I’m dying for a bath.
Sounds odd, I know, but I am. It just suddenly struck me.
I haven’t had one in, oh, at least nine months. That’s almost exactly how long I’ve been living in Costa Rica, a tropical paradise smack in the middle of Central America.
And I could use one. Not because I stink (I shower daily), but because it’s cold tonight, about 21C. Seems strange to be cold at this temperature, when back home I’m used to enduring -21C, during the day, for half the year.
Must be the humidity, and the rainy season coming on here in the highlands of the central valley. Atenas proper is situated 698 metres above sea level and where we sit, high up on the side of a mountain it’s probably closer to 1,000 metres, not far off from my home town of Calgary, which is 1048 metres above sea level and at the same time of writing sits at 19C.
I love a hot bath, especially when it’s cold. There’s nothing like a good soak and a magazine. It’s both a physical escape (from kids and rigours of daily life) and a mental one.
Most houses here don’t have tubs. We didn’t have one until we moved to our “American” style home in Atenas. But even though we technically have one, we really don’t because we can’t get enough hot water to fill it completely. A hot water tank is a rarity here. Those who have hot water (it’s not typical) usually have an instant heater, which lasts a good five minutes or so but certainly not long enough to fill a tub.
On the upside, it’s very energy efficient and cuts down on both waster electricity and water.
Still, it’s one of those “takes getting used to” kind of things about Costa Rica.
I realize after nine months of blogging I have never really properly described this odd yet beautiful place that we have come to love and hate on varying occasions.
I’ve continually called it a developing country, which technically it is, according to official sources such as the World Bank, United Nations and other global agencies who like to collect data but do nothing with it. Most use economic means to measure progress using complicated formulas involving GDP and GNP although there are other indicators that are used to classify countries, such as infant birth and mortality rates.
The connotation of the word “developing”, like “Third World”, conjures up all kinds of images. It makes me think of little African children and bulging bellies, you know, the kind you see in the World Vision infomercials on TV designed to make us open our pocketbooks and feed off our collective capitalist guilt.
TV is often our only view into foreign lands and it’s amazing how much of our conceptions are shaped by what we see.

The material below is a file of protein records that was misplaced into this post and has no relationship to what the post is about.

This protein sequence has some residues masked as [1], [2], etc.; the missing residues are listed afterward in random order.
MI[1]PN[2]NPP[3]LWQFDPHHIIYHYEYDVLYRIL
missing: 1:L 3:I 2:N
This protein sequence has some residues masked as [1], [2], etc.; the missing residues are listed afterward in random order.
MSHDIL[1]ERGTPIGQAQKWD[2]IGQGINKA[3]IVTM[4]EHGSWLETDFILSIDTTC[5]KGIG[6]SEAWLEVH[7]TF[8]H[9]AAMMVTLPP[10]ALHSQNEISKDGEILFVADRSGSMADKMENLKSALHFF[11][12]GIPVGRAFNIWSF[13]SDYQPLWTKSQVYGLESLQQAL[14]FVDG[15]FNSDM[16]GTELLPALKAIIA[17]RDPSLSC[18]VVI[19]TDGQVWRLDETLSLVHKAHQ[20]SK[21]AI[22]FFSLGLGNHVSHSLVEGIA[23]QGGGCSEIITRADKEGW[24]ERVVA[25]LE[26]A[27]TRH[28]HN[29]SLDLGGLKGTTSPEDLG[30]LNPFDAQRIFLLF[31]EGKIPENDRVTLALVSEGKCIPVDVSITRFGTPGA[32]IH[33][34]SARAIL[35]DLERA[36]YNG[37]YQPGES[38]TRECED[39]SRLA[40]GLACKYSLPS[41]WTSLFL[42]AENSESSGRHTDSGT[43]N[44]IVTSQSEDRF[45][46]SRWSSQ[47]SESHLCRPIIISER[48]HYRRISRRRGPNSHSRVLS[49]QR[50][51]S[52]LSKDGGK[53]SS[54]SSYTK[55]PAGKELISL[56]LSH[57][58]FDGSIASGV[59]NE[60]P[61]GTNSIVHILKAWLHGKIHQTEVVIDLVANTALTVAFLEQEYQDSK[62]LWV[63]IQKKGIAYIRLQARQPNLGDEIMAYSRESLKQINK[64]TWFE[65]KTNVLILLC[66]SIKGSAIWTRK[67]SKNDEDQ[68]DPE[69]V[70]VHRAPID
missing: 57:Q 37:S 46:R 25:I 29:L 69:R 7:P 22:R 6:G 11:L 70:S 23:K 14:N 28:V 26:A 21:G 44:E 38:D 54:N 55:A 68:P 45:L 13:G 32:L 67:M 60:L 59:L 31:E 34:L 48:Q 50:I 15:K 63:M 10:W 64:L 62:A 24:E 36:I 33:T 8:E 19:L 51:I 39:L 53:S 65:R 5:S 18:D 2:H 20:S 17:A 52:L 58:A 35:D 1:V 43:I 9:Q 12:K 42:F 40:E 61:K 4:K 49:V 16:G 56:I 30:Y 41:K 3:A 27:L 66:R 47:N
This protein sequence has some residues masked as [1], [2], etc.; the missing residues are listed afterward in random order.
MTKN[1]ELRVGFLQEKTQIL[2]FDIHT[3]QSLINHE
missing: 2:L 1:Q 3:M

I had never been to Costa Rica and knew very little about the country before I came. All I knew was that it was a so-called developing country renown for eco-tourism.
After living here for almost a year, neither is the case, in my view.
Costa Rica is very well-developed, although perhaps not quite to North American standards. Most people are content to live in small houses without a tub, or even hot water for that matter.
It boasts the largest middle-class in the region and land ownership is widespread. Although there are many poor here in Costa Rica, about 20 per cent, according to some sources, there are plenty of people with brand new cars who spend their weekends at the mall.
To me, “developing” isn’t the appropriate word to described this country, although there are certainly aspects to life here that reveal Costa Rica to be behind other countries, like Canada.
The country has for years built a reputation as an eco-haven, a place where the environment is protected and pristine. Indeed it is bio-diverse with 25 per cent of its land protected. But the reality is that it is a long way from from being green, in an environmental sense.
Recycling is a rarity and people still throw their trash out car windows and on the ground without thought. In fact, it wasn’t that long ago that signs were posted on public buses, encouraging people to throw their garbage out the window rather than leave it on the bus.
Waste disposal and sewage treatment is an ongoing problem all over the country and some popular tourist beaches are so polluted you’d be crazy to swim in them — although many unwittingly do.
But in other ways this country is no different than my own, just with a few quirks.
We can go the movies at the mall, or rent the latest DVDs from the video store, although they are always pirated copies burned onto blank discs. Or, I can buy those same movies in the streets, but these ones come with the laughs of the folks watching them along with the person who videotaped the screen where it played.
We can drive into the city and go one-stop shopping at Hipermas, the WalMart of Costa Rica. Everything that exists in a North American store can also be bought here, although usually of a lesser quality. The factory rejects are sent here along with the made-in-China toys and crap that doesn’t stand up rigorous product quality standards in North America.
All this is apparently relatively new. To those who’ve been coming here for the last 10 years, Costa Rica is a different world today.
Our Spanish teacher, Odie, a well-educated and fully bilingual Tica, says they didn’t even have TVs 15 years ago.
If Costa Rica is a developing country, the only question is what is it developing into?